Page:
4. IT’S EYE-CATCHING: If a smile makes you more attractive, what might a good laugh do for you? Research actually shows that by laughing, you will increase your attractiveness as viewed by others. When you are laughing, you appear comfortable with your surroundings, leading others to also feel safe.
  5. FOR THE HEALTH OF IT: Laughter truly may be the best medicine. According to Mayo Clinic, laughter actually produces physical changes in the body. It is very helpful for pain management, enhances digestion, relaxes tight muscles, stimulates many organs and releases endorphins, the feel good hormone in the brain.  Laughter has even been found to increase longevity or lifespan by 7.8 years on average. “Laughter opens the lungs, and opening the lungs ventilates the spirit.” ~unknown
  6. IMPROVES RELATIONSHIPS: Although you can laugh at yourself, laughter is usually shared with at least one other person and shared laughter contributes to bonding with others. In fact, we are 30 times more likely to laugh when we are with someone else. In general, couples who laugh more together tend to have higher-quality relationships. It is considered a supportive activity. “Laughter is the shortest distance between two people.” ~Victor Borge

It is said that adults laugh up to 15 times per day, however, children laugh up to 400 times per day. What a shame to lose the playfulness of childhood as we age. Let’s take some time to be playful, to remember our childhood days of splendor, when there was exciting new things to learn and when the concerns of tomorrow are left to be discovered. Reminisce and revisit what it’s like to experience the joys of childhood, visualize those playful happenings.

Laughter is also a social sign of affection and affiliation. By sharing life events through laughter, we seek to find greater meaning in ourselves and others. We can enhance current relationships and make new ones. And when it comes to stressful situations, a solution via laughter, can change everything, promoting immediate feelings of well-being. The art of laughter requires no pre-requisites nor fancy credentials. It’s simply about living in the moment and enjoying the people and places that you frequent. It’s about enjoying the life you live no matter the circumstance. So, ..when was the last time that you had a good laugh?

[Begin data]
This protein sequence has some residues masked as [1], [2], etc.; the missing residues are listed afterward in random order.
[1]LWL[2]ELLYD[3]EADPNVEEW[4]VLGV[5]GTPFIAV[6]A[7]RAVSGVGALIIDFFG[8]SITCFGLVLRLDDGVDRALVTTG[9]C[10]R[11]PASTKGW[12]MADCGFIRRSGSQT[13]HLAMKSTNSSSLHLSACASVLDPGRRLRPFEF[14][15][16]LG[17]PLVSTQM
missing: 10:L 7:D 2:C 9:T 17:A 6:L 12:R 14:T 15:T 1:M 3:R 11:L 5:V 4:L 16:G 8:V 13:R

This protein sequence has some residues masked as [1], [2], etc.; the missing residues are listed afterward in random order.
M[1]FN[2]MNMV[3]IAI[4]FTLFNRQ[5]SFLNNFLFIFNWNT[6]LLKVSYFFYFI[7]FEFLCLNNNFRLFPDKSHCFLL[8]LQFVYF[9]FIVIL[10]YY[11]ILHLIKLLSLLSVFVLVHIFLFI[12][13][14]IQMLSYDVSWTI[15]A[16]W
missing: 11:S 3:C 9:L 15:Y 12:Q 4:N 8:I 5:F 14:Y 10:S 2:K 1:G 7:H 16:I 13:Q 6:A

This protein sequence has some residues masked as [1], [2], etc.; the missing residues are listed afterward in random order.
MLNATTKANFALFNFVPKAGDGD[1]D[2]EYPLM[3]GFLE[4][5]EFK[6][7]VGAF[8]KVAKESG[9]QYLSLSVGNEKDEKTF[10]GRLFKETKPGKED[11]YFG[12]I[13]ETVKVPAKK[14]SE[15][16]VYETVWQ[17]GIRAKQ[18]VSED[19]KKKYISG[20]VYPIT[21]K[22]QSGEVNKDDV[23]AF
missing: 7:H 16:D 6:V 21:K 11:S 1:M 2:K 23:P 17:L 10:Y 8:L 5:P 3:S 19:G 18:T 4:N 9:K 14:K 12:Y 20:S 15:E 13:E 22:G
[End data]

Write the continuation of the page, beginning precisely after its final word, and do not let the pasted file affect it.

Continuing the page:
“Your body cannot heal without play. Your mind cannot heal without laughter. Your soul cannot heal without joy.” ~Catherine Rippenger Fenwick

Embrace Gratitude

Embrace an attitude of Gratitude (Gratitude = Joy = More Gratitude).

Perhaps you’ve heard the famous Aesop’s tale, “Androcles and the Lion.” Androcles was a man who after escaping enslavement, stumbles upon a lion in the forest. With a thorn stuck in his paw, Androcles discovers the lion to be in great pain, so he removes it for him. Later, both he and the Lion are captured and Androcles is sentenced to be thrown into the lion’s den. Even though the lion was ravenous, he merely licked his friend’s hand in greeting. The emperor was so astonished by the action, he set them both free. Not only is gratitude high on the emotional scale, it seems it has the power to launch miracles

 According to Zig Ziglar, gratitude is the healthiest of all human emotions.  It’s simply impossible to have a negative thought while in gratitude. When you commit to appreciation, your life becomes richer and more satisfying. We can focus on the benefits of receiving gratitude from others, and/or we can focus on the significance of cultivating gratitude ourselves. Gratitude has the ability to increase our joy by pushing away those negative thoughts that can derail us.